The other advantage is building a good relationship with the saleroom staff which really helps. Follow your gut instinct and ignore the static. I regularly see and hear people in the saleroom talking down an object and I often wonder what their motives are. Could they be trying to put other people off bidding? If you see an object you like and believe it will either be great for your collection or sell on for a decent profit, stick to your guns.

Never worry about asking the valuers for their thoughts. They have catalogued the items and sometimes know more about their provenance than is revealed in the brochure. They also know the market and can give decent advice.

Lastly, I would say never worry about being the under-bidder. You may not win that object but you still have the money and something just as good, if not better, always comes along later.  You’d be surprised how many times I see something really interesting and unusual and then a week later an identical one turns up from a completely unrelated source.

Will brown furniture make a comeback?

I believe so, yes. How can it not? It has everything to recommend it; quality, practicality, beauty. And now so much of it is so affordable I can’t imagine why anyone would go to the High Street to furnish their homes. Why fill a house with brand new furniture that will be practically worthless within days? Instead you could have well made objects that look fantastic, serve a purpose, and may even make you a profit when you sell them. As an investment it is a really interesting prospect and I can’t be the only one thinking it. As more people realise the potential, prices will inevitably rise.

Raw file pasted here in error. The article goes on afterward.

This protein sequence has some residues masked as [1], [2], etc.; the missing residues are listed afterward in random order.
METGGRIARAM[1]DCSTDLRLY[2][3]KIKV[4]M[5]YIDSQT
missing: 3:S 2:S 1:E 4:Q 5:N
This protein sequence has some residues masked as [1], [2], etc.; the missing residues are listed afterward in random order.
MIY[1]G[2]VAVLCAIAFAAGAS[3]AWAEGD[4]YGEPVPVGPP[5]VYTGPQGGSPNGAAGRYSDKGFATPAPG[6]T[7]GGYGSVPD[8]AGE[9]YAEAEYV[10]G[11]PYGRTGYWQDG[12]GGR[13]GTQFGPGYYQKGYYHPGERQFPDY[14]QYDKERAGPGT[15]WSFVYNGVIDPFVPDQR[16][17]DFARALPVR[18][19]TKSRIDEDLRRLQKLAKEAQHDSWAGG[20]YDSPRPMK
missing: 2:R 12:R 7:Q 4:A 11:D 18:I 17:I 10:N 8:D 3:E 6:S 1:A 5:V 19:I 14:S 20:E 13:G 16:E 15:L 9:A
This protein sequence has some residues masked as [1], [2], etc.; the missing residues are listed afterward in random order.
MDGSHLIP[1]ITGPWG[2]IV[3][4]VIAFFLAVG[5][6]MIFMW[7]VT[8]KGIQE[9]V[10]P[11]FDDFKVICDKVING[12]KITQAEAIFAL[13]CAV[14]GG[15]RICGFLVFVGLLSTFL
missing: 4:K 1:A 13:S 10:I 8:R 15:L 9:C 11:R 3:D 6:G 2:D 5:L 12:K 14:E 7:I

Where are your favourite antique hunting destinations?

While I love the glamour of New Bond Street and Kensington, I am drawn to the tiny shops in provincial back streets crammed with stuff. This goes back to my childhood in Surrey when my parents used to go to what were then termed ‘junk shops’ searching for bargains. I also love a good old fashioned pile-it-high regional general auction. Towns with a bit of history and a good demographic mix always seem to have a decent selection so for me it has to be somewhere like Lichfield, Harrogate, Dorking or Ludlow.

Young people don’t like antiques – agree or disagree?

Disagree. Surface appearances suggest that young people have no interest in anything old but I see plenty of younger bidders in the salerooms.  I think the Internet has helped bring antiques to a tech-savvy audience which (sweeping generalisation alert) tends to be younger.  And when you see kids coming in with their parents during school holidays they are rarely bored.  In fact they appear to be fascinated by all the stuff around them.

What’s the future for the trade?

I sometimes wonder where we are all going. Who will be collecting Royal Doulton figures or Carolinian pewter or Irish cut glass in ten years time, let alone twenty or more? There will always be a place for high-end art and fine antiques as investments as well as objects of desire to enjoy. And as long as we have such a strong and enduring fascination with the past – and attendances at National Trust properties as well as audience figures for historical documentaries and costume dramas show no signs of abating – I believe the trade will continue to attract people to buy in a broad price range. But we’ll have to adapt. The trade has to keep ahead of the curve technologically as well as predicting and anticipating what markets are going to balloon and take off. If we do that we have a terrific future ahead.